Solo travellers become more aware of other people’s opinions and feelings. You learn to respect different cultures and learn a lot about the world around you.

10. Fewer regrets

Solo travellers learn from their mistakes and learn to not dwell on them. They have few regrets because they see every mistake or failure as a life lesson and a great memory.

I’ll leave you all with my favourite quote ever from the book Into the Wild.

“The sea’s only gifts are harsh blows, and occasionally the chance to feel strong. Now I don’t know much about the sea, but I do know that that’s the way it is here. And I also know how important it is in life not necessarily to be strong but to feel strong. To measure yourself at least once. To find yourself at least once in the most ancient of human conditions. Facing the blind deaf stone alone, with nothing to help you but your hands and your own head.”

If you want to travel alone, do it. You won’t regret it one bit. Simple.

Green smoothie cleanse

Everyone who knows me, knows that I love green smoothies, especially kale smoothies. Most people cringe their noses over kale but I think it’s delicious if you mix it right. On its own, it has a really bitter taste but it possesses culinary flexibility. Kale is a highly nutritious leafy green and a great source of calcium. It keeps your brain super healthy!!

Here is my go to kale smoothie:

  • 4 kale leaves (if they’re small, go for 6. more the merrier)
  • cup of spinach leaves
  • tablespoon of almond butter
  • tablespoon of Greek yoghurt
  • cup of almond milk
  • cup of coconut milk
  • teaspoon of cinnamon
  • teaspoon of greens powder (don’t have to but I like the added nutrients it provides)
  • half cup of mango
  • 1/3 cup of raspberries
  • 1/3 cup of strawberries
  • 1 whole banana
  • cup of ice
  • tablespoon of chia seeds
  • teaspoon of flax seeds

Blend it up and you have a killer smoothie.

Looks like a lot but it’s insanely delicious and I’m happy I have finally perfected it to my liking. You can always mess around with it to your liking. Sometimes I go with less fruit and just use bananas and raspberries.



Trip to Sydney


My sweet friend Brandi from Pittsburgh recently messaged me that her friend will be traveling alone to Sydney next month. How exciting!! We are all aware how traveling alone can be a bit scary. And a lot of us rely on the internet for information – from finding safe hostels, to how to save money, to where the best spots to visit are.

I first went to Sydney in December right before Christmas so the weather was gorgeous. Everything was decorated with Christmas stuff and loads of people were out shopping around. The second time I went to Sydney it was in February and the weather was still perfection. I learned a lot both times I have visited.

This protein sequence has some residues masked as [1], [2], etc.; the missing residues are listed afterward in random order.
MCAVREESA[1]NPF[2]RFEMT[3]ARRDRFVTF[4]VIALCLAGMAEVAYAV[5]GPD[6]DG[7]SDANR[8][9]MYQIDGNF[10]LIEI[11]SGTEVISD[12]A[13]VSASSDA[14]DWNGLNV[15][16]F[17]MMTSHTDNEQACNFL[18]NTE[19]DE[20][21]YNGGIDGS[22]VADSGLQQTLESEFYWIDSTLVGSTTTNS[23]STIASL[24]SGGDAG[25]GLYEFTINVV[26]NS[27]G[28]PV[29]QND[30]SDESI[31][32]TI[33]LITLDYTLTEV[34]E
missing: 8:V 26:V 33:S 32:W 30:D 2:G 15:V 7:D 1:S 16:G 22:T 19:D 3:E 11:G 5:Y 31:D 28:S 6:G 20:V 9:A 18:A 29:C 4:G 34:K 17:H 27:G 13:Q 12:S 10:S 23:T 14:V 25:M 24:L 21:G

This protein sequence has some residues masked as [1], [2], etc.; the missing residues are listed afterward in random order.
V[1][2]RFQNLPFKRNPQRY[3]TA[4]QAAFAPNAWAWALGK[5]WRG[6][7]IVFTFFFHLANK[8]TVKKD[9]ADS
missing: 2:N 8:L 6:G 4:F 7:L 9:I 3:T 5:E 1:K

One thing I have learned is that all the hostels in Sydney are absolute shit. I didn’t have a good experience in two of the hostels there. One of the upsides to the shit hostels is the friendly backpackers you will meet but don’t expect a quiet sleep. I used Hostelworld.com to try to find affordable hostels. All the ratings and reviews were pretty ordinary. Lots of comments on how dirty and unkept the rooms and bathrooms were. I feel as though it is a hit or miss situation. Some people may not have the same opinion as others so my advice is to just search on what you are really looking for in a place. Read the reviews. On literally every review site about the hostel. You will thank yourself for taking the time out to do that. Ain’t nobody wants a case of the bedbugs. I’ve met people who have had them and they don’t sound pretty. They are parasites that hide or lay eggs close where humans sleep such as mattresses, bed frames, cracks in walls, and furniture.

How do you check for bed bugs beforehand? Well, from what I have learned from fellow backpackers is don’t put your bags onto your bed the second you get into the room. Check the mattress by lifting up and searching for a bug or blood spot from a previous bite. Check between the cracks of the bed frame and if it is a bunk, check above it especially in the corners for any eggs. You will genuinely know when you are bitten. I hear it’s unpleasant.

Moving on to something more pleasant, let’s talk about places to see. Besides the beautiful Sydney Opera House and Harbour Bridge. There are loads of laid back places to spend time at. I spent a fair amount of time in Hyde Park. Hyde Park is the oldest public park in Australia right smack in the middle of the Sydney CBD. Conveniently by two major railway stations and shopping centres. It’s also within a 10 minute walk to some of the popular hostels. This park is so serene. You’ll find in the middle of the park, straight across from the St Mary’s Cathedral, a gorgeous centrepiece called Archibald Fountain. If you take the free walking tour of Sydney, you will learn the history about this beautiful fountain. The last time I was in Sydney, a man playing his acoustic guitar put on a little show for everyone in front of the fountain. It was so relaxing and nice. Along with the fountain, the park has well kept gardens and over 500 trees. It’s truly a must see for all tourists.